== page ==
Jeffery C. Becton is among the leading artists using digital technologies within photography practice. Nearly a decade prior to the advent of personal computers that employed a graphic user interface, Becton was already experimenting with early software applications for formatting type digitally at the Yale School of Art’s computer lab. This early engagement with digital tools primed him for the depth of formal and conceptual possibilities that new technologies of the 1980s would bring to artistic production.
Since 1990, Becton has worked in a genre that he refers to as digital montage, combining elements of photography with painting, drawing, and the collaging of other scanned materials. This fusion of multiple formal vocabularies gives rise to ambiguities of time, space, and location within his images, creating alternative realities that are rich with symbolism, both personal and archetypal. As a full-time resident of Maine, Becton is especially drawn to the ocean, finding meaning and inspiration in its challenging and mercurial presence—the embodiment of the beauty and harshness of life and proximity of death. Although Becton draws on his natural surroundings, the local homes, and personal imagery, his work is not about documentation but rather emotional connection—both his own to the materials he uses and the scenes that inspire him and those of the viewers, established in their engagement with his work.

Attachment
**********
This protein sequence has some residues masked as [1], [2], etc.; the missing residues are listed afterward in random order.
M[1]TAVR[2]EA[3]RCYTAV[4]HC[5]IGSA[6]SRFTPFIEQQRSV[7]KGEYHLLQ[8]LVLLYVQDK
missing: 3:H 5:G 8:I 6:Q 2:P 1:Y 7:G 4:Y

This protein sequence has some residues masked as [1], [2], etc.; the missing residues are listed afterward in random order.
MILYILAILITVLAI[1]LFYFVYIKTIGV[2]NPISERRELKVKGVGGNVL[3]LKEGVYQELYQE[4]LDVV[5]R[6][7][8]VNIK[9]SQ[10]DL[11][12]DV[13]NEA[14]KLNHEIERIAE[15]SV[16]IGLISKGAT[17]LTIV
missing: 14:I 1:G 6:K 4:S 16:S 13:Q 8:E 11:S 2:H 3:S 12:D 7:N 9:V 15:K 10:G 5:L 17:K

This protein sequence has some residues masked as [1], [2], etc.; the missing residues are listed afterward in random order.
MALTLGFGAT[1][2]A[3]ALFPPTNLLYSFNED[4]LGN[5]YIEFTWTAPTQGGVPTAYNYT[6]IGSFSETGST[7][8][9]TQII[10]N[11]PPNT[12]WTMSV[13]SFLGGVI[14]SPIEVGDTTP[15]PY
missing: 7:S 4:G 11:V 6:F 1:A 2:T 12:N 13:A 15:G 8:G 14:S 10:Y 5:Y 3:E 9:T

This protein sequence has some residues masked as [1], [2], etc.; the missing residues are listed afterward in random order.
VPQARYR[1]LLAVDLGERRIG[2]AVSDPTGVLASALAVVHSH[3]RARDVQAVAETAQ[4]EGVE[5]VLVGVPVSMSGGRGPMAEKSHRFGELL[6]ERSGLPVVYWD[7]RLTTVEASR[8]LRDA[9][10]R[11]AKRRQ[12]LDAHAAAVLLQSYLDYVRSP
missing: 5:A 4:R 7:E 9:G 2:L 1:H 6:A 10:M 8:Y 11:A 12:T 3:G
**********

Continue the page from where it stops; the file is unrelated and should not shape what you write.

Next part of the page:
Becton’s work was featured in a 2017 traveling solo retrospective titled The View Out His Window (and in his mind’s eye) that originated at the Bates Museum of Art in Maine, with stops at the Vero Beach Museum of Art in Florida, and Lynchburg College Museum of Art, etc.
“We are delighted to introduce Jeffery Becton’s innovative digital photography to our clients and to the public at large,” said Hollis Taggart. “Becton’s work demonstrates a unique visual creativity as well as mastery of the latest technologies in digital imaging. His work is nostalgic in feeling, and utterly mesmerizing. He is truly deserving of serious critical acclaim.”
The exhibition features a wide breadth of Becton’s work, produced between 1994 and 2018.Courtesy of the artist and Hollis Taggart, New York
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